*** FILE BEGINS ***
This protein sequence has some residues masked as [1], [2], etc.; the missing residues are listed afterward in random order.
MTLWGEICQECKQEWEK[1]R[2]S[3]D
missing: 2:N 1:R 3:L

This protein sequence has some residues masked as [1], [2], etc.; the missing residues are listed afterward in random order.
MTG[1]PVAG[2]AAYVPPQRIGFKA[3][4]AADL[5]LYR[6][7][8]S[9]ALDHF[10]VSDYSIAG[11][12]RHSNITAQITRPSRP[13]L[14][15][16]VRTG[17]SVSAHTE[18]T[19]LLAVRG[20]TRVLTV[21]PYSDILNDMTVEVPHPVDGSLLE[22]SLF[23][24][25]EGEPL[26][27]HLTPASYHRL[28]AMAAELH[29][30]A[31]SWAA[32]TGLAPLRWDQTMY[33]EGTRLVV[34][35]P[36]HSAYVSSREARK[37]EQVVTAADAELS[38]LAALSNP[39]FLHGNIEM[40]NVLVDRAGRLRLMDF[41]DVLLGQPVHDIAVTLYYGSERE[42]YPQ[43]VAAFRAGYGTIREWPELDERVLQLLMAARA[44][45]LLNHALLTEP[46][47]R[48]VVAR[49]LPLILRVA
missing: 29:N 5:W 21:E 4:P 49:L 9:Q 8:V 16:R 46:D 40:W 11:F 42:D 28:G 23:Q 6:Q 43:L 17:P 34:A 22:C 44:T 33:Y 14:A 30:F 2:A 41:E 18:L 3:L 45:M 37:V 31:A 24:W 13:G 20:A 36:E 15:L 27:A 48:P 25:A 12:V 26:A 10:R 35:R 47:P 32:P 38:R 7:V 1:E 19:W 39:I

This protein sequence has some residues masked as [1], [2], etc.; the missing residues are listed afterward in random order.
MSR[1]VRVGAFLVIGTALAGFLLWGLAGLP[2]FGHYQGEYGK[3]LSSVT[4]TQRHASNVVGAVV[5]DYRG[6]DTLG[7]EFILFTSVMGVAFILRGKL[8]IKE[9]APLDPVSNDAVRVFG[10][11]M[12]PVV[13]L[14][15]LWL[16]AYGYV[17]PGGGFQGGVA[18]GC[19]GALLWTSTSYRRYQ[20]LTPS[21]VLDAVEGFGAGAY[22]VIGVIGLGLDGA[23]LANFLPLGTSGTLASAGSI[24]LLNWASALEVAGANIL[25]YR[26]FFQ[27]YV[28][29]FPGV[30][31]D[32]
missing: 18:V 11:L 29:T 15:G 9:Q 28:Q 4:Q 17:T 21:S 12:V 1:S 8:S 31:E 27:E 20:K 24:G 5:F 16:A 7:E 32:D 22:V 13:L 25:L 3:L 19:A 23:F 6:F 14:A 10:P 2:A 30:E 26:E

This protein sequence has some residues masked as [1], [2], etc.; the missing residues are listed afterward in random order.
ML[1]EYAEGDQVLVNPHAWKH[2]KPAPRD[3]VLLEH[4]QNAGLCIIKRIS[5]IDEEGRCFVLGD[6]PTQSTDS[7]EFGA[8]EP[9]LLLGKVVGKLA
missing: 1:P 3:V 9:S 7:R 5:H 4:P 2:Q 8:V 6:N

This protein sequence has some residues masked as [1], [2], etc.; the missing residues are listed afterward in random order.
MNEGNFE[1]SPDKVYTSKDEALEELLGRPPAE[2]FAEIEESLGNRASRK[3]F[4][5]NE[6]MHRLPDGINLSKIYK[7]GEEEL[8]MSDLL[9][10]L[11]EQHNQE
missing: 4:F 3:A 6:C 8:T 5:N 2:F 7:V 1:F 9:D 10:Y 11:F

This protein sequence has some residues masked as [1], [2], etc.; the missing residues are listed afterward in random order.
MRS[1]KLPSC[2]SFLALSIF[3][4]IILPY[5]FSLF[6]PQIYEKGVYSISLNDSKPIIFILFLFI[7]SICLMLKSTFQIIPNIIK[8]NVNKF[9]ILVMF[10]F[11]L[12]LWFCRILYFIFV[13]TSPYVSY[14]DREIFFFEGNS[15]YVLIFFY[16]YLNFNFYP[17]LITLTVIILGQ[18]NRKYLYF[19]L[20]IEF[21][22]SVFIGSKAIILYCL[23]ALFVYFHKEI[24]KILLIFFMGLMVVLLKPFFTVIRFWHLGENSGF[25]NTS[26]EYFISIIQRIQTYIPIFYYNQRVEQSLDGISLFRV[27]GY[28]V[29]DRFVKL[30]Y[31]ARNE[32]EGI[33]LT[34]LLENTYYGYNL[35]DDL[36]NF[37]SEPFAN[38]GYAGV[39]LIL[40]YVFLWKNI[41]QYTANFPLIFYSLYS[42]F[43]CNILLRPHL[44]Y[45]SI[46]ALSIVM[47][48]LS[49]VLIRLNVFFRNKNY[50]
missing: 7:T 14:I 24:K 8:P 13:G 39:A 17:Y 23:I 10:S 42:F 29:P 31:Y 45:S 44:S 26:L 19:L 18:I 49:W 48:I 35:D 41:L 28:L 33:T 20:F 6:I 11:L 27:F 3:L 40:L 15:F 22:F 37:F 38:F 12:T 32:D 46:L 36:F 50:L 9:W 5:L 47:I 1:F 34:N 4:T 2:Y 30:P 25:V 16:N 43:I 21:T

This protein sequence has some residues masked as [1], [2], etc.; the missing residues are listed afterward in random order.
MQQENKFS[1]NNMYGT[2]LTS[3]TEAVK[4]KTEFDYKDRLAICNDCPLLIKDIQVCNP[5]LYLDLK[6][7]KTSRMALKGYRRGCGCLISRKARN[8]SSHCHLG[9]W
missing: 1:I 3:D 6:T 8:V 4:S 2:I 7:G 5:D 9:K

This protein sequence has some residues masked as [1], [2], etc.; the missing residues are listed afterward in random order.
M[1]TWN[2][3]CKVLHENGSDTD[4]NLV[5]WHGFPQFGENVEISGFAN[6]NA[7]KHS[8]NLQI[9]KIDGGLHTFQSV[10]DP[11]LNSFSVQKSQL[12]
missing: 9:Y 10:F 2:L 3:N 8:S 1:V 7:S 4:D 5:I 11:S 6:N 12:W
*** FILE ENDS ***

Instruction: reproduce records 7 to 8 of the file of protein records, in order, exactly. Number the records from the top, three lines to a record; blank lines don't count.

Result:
This protein sequence has some residues masked as [1], [2], etc.; the missing residues are listed afterward in random order.
MQQENKFS[1]NNMYGT[2]LTS[3]TEAVK[4]KTEFDYKDRLAICNDCPLLIKDIQVCNP[5]LYLDLK[6][7]KTSRMALKGYRRGCGCLISRKARN[8]SSHCHLG[9]W
missing: 1:I 3:D 6:T 8:V 4:S 2:I 7:G 5:D 9:K

This protein sequence has some residues masked as [1], [2], etc.; the missing residues are listed afterward in random order.
M[1]TWN[2][3]CKVLHENGSDTD[4]NLV[5]WHGFPQFGENVEISGFAN[6]NA[7]KHS[8]NLQI[9]KIDGGLHTFQSV[10]DP[11]LNSFSVQKSQL[12]
missing: 9:Y 10:F 2:L 3:N 8:S 1:V 7:S 4:D 5:I 11:S 6:N 12:W